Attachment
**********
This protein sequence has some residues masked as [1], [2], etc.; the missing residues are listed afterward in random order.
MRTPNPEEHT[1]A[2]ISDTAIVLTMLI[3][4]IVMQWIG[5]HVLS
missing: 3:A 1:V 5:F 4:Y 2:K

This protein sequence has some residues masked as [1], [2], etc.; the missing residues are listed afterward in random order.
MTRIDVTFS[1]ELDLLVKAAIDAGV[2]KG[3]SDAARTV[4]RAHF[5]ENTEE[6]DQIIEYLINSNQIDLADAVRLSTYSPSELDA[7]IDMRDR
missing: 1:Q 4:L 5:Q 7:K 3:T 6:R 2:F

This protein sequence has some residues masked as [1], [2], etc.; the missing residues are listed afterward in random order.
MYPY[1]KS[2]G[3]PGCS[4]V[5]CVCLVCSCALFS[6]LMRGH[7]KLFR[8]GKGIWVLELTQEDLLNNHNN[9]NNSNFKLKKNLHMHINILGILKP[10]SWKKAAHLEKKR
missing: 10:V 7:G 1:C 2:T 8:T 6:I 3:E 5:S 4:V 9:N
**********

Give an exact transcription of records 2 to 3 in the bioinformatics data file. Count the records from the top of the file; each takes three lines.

This protein sequence has some residues masked as [1], [2], etc.; the missing residues are listed afterward in random order.
MTRIDVTFS[1]ELDLLVKAAIDAGV[2]KG[3]SDAARTV[4]RAHF[5]ENTEE[6]DQIIEYLINSNQIDLADAVRLSTYSPSELDA[7]IDMRDR
missing: 1:Q 4:L 5:Q 7:K 3:T 6:R 2:F

This protein sequence has some residues masked as [1], [2], etc.; the missing residues are listed afterward in random order.
MYPY[1]KS[2]G[3]PGCS[4]V[5]CVCLVCSCALFS[6]LMRGH[7]KLFR[8]GKGIWVLELTQEDLLNNHNN[9]NNSNFKLKKNLHMHINILGILKP[10]SWKKAAHLEKKR
missing: 10:V 7:G 1:C 2:T 8:T 6:I 3:E 5:S 4:V 9:N